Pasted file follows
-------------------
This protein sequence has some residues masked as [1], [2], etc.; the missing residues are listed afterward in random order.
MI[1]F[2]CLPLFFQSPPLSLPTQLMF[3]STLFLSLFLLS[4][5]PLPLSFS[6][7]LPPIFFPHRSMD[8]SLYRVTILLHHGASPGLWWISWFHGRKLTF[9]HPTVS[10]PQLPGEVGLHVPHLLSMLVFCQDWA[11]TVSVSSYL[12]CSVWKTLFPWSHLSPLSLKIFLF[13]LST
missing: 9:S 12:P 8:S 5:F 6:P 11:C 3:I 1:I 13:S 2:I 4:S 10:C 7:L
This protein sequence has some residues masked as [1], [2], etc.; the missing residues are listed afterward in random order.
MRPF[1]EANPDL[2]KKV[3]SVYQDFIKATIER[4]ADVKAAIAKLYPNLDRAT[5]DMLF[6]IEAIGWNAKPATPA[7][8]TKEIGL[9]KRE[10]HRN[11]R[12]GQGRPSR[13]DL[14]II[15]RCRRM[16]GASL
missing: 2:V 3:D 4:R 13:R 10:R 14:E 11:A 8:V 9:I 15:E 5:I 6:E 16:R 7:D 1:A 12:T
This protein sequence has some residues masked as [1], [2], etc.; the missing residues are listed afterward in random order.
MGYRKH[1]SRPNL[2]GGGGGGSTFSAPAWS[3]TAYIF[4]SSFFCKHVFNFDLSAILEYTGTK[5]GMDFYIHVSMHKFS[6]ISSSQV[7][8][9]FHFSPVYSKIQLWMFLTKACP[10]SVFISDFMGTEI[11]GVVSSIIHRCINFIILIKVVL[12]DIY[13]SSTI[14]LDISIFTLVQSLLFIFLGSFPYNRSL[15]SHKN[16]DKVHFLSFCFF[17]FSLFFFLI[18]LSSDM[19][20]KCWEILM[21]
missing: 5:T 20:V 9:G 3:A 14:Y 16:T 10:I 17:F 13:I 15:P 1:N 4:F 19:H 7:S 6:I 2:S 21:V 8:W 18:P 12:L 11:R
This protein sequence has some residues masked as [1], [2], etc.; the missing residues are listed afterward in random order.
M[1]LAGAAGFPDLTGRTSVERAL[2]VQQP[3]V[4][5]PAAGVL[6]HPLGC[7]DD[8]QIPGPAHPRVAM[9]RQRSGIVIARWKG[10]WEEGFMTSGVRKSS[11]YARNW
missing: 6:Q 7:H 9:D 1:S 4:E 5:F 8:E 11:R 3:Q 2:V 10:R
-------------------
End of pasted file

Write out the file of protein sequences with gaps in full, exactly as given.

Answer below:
This protein sequence has some residues masked as [1], [2], etc.; the missing residues are listed afterward in random order.
MI[1]F[2]CLPLFFQSPPLSLPTQLMF[3]STLFLSLFLLS[4][5]PLPLSFS[6][7]LPPIFFPHRSMD[8]SLYRVTILLHHGASPGLWWISWFHGRKLTF[9]HPTVS[10]PQLPGEVGLHVPHLLSMLVFCQDWA[11]TVSVSSYL[12]CSVWKTLFPWSHLSPLSLKIFLF[13]LST
missing: 9:S 12:P 8:S 5:F 6:P 11:C 3:I 1:I 13:S 2:I 4:S 10:C 7:L
This protein sequence has some residues masked as [1], [2], etc.; the missing residues are listed afterward in random order.
MRPF[1]EANPDL[2]KKV[3]SVYQDFIKATIER[4]ADVKAAIAKLYPNLDRAT[5]DMLF[6]IEAIGWNAKPATPA[7][8]TKEIGL[9]KRE[10]HRN[11]R[12]GQGRPSR[13]DL[14]II[15]RCRRM[16]GASL
missing: 2:V 3:D 4:R 13:R 10:R 14:E 11:A 8:V 9:I 15:E 5:I 6:E 16:R 7:D 1:A 12:T
This protein sequence has some residues masked as [1], [2], etc.; the missing residues are listed afterward in random order.
MGYRKH[1]SRPNL[2]GGGGGGSTFSAPAWS[3]TAYIF[4]SSFFCKHVFNFDLSAILEYTGTK[5]GMDFYIHVSMHKFS[6]ISSSQV[7][8][9]FHFSPVYSKIQLWMFLTKACP[10]SVFISDFMGTEI[11]GVVSSIIHRCINFIILIKVVL[12]DIY[13]SSTI[14]LDISIFTLVQSLLFIFLGSFPYNRSL[15]SHKN[16]DKVHFLSFCFF[17]FSLFFFLI[18]LSSDM[19][20]KCWEILM[21]
missing: 5:T 20:V 9:G 3:A 14:Y 16:T 10:I 17:F 13:I 15:P 1:N 4:F 19:H 7:S 6:I 2:S 21:V 8:W 18:P 12:L 11:R
This protein sequence has some residues masked as [1], [2], etc.; the missing residues are listed afterward in random order.
M[1]LAGAAGFPDLTGRTSVERAL[2]VQQP[3]V[4][5]PAAGVL[6]HPLGC[7]DD[8]QIPGPAHPRVAM[9]RQRSGIVIARWKG[10]WEEGFMTSGVRKSS[11]YARNW
missing: 6:Q 7:H 9:D 1:S 4:E 5:F 8:E 11:R 3:Q 2:V 10:R